The Not-So-Social Butterfly: How to network at your next nonprofit conference

For the not-so-social butterfly, attending a conference with the intention of meeting new people and making connections can be nerve-wracking. Talking to people you don’t know, in an unfamiliar environment… What do you talk about, the weather? Where should you approach people? What do you do with those new connections when the conference is over? Isn’t it awkward?

These are questions that may be running through your head when the task of attending a nonprofit tradeshow or conference lands on your plate. To put you a little at ease, we’ve compiled some tips to help you get the most out of your networking at your next conference or tradeshow.

  • Use social media before the conference even starts. This is a great way to start meeting people without having to approach them face-to-face yet. Most conferences and events will establish a Twitter hashtag or Facebook fan page that you can use to start socializing with attendees, sponsors, exhibitors and speakers ahead of time. Want to get a group of people together from your state or with a similar mission? Use social media to connect with people and plan get-togethers!
  • Attend sessions. Once you’re at the conference, don’t just sit at an empty table and catch up on emails – let your office work go for a day and attend sessions related to your field or that interest you. Sessions are a great place to meet people with similar interests, which makes it easy to start a conversation with someone you don’t know.
  • Use your business cards. Whether you’re behind a booth, attending sessions or just eating lunch, make sure to hand your business cards out like candy! When you exchange business cards with a colleague, make sure to jot a note about them on the back of it so you know how you met or what you wanted to follow up with them on.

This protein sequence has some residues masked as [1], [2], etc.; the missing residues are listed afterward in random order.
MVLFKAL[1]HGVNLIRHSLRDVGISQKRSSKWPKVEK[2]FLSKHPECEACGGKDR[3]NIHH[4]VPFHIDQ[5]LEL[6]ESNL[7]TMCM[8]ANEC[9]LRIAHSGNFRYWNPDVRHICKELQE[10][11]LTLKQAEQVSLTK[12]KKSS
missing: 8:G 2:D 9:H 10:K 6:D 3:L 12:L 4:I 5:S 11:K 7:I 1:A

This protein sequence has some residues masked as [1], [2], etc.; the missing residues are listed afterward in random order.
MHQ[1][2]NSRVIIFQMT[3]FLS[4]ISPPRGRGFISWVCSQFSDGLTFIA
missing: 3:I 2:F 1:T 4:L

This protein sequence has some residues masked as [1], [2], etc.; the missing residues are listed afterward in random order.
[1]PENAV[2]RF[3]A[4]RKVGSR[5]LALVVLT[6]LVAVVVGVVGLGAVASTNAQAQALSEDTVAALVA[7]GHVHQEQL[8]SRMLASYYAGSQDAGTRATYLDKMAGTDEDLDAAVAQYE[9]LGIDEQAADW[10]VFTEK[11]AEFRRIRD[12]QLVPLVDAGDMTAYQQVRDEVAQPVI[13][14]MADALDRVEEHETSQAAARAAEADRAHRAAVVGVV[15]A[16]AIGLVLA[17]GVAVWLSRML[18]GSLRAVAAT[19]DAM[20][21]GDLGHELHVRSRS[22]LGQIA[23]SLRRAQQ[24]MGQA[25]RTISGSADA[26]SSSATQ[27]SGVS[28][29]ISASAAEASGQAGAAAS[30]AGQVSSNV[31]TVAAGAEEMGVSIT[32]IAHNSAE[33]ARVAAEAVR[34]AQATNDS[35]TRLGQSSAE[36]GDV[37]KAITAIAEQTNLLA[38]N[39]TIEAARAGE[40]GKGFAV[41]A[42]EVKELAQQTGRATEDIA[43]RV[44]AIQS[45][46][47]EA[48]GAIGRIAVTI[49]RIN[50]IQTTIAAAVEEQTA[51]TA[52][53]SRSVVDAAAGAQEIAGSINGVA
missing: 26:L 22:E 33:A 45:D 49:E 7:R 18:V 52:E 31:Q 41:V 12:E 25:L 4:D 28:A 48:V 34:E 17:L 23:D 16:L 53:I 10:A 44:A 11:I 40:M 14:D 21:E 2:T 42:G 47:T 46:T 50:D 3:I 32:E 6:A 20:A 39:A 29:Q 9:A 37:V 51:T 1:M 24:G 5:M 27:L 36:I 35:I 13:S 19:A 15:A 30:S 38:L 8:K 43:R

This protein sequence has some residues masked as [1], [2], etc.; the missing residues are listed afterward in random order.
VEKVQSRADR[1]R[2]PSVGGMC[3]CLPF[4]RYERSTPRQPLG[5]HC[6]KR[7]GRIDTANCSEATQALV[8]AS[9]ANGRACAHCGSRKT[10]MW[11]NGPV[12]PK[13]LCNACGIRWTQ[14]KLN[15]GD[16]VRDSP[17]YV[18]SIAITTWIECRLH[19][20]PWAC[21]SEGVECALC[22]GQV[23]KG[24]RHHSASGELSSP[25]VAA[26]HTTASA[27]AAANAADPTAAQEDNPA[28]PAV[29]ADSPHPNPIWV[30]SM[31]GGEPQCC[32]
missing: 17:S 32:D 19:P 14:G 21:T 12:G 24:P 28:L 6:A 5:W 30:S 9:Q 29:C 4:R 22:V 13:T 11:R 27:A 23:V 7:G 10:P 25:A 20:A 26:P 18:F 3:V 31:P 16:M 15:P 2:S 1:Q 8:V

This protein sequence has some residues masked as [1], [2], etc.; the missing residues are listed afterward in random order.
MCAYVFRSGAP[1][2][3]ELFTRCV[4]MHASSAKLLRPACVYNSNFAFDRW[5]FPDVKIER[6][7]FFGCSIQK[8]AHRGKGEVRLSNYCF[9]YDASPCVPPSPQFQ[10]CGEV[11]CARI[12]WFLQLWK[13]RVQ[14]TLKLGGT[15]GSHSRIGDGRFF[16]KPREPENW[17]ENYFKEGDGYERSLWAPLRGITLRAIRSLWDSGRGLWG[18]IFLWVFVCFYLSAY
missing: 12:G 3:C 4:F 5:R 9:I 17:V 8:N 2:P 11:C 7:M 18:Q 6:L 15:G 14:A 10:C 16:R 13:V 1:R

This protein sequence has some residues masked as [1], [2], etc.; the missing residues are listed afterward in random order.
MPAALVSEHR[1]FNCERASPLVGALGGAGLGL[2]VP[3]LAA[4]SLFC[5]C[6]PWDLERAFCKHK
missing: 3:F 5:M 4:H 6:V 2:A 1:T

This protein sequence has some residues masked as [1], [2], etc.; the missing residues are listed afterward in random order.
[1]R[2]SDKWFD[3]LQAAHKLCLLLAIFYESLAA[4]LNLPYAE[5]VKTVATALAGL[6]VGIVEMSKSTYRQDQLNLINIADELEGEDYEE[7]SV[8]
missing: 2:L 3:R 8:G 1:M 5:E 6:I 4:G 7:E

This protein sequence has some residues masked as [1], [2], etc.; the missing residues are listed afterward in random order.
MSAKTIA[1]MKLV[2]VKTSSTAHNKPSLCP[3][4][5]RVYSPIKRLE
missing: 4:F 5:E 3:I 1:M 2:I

• Talk to people at the expo, don’t just pick up literature. It’s so easy and tempting to walk around the exhibition with your head downnetworking2, grabbing various pieces of literature to take back to the office with you to research. We suggest talking to the exhibitors and asking questions about the product or service they provide that’s of interest to you. They could wind up being your next customer, partner or service provider.
  • Sit by people you don’t know. In order to meet new people, you have to approach new people. A great way to do this is to not sit by yourself or exclusively with your co-workers. Find a table filled with people you don’t know at lunch and find out who they are, which organization they work for and what they do.
  • Attend conference events and parties. When you see those pre-conference parties and networking cocktail events on the schedule, avoid the temptation to sit in the hotel and order room service. These parties are often a great place to casually network, while also enjoying food, music and cocktails.
  • Connect with people you met on social media after the conference. The relationships don’t end once you return to the office – the power of social media and email gives you the opportunity to connect with all of your new friends. You can use LinkedIn, Facebook or Twitter to follow them or their companies, or shoot an email to the people you received business cards from to tell them it was nice to meet them and to see if there is potential to discuss business relationship opportunities.

Networking with people at tradeshows and conferences is vital, whether they become clients, business partners or friends. Who knows, you may even find each other at more conferences in the future!

 

Happy networking!